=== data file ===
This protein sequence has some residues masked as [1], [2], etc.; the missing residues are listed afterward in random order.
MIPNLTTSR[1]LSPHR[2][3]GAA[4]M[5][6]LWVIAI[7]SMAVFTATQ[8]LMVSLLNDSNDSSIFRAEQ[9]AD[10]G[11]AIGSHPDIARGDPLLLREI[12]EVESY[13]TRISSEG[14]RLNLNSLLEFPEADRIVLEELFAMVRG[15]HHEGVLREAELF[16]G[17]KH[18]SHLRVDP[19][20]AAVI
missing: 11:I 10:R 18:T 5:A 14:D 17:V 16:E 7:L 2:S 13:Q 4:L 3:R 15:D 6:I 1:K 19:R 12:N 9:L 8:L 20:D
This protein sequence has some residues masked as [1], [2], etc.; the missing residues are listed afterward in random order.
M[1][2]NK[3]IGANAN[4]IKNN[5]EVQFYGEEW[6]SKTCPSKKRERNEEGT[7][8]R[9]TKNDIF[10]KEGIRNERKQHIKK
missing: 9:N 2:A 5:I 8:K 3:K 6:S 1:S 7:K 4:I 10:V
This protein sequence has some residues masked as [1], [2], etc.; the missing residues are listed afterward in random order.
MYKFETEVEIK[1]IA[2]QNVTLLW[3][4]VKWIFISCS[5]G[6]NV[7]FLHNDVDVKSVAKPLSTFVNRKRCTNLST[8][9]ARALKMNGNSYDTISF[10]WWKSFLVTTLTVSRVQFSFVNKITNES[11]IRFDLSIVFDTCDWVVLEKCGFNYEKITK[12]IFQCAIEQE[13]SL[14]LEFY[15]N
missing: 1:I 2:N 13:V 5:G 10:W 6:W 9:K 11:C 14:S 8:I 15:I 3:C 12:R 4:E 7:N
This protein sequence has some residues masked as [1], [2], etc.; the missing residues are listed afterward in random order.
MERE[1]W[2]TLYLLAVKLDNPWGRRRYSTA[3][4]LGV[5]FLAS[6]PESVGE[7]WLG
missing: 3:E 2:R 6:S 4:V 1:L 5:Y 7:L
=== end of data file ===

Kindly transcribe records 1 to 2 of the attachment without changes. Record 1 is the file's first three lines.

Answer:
This protein sequence has some residues masked as [1], [2], etc.; the missing residues are listed afterward in random order.
MIPNLTTSR[1]LSPHR[2][3]GAA[4]M[5][6]LWVIAI[7]SMAVFTATQ[8]LMVSLLNDSNDSSIFRAEQ[9]AD[10]G[11]AIGSHPDIARGDPLLLREI[12]EVESY[13]TRISSEG[14]RLNLNSLLEFPEADRIVLEELFAMVRG[15]HHEGVLREAELF[16]G[17]KH[18]SHLRVDP[19][20]AAVI
missing: 11:I 10:R 18:T 5:A 14:D 17:V 16:E 7:L 2:S 13:Q 4:L 3:R 15:D 6:I 1:K 19:R 12:N 9:L 8:L 20:D
This protein sequence has some residues masked as [1], [2], etc.; the missing residues are listed afterward in random order.
M[1][2]NK[3]IGANAN[4]IKNN[5]EVQFYGEEW[6]SKTCPSKKRERNEEGT[7][8]R[9]TKNDIF[10]KEGIRNERKQHIKK
missing: 9:N 2:A 5:I 8:K 3:K 6:S 1:S 7:K 4:I 10:V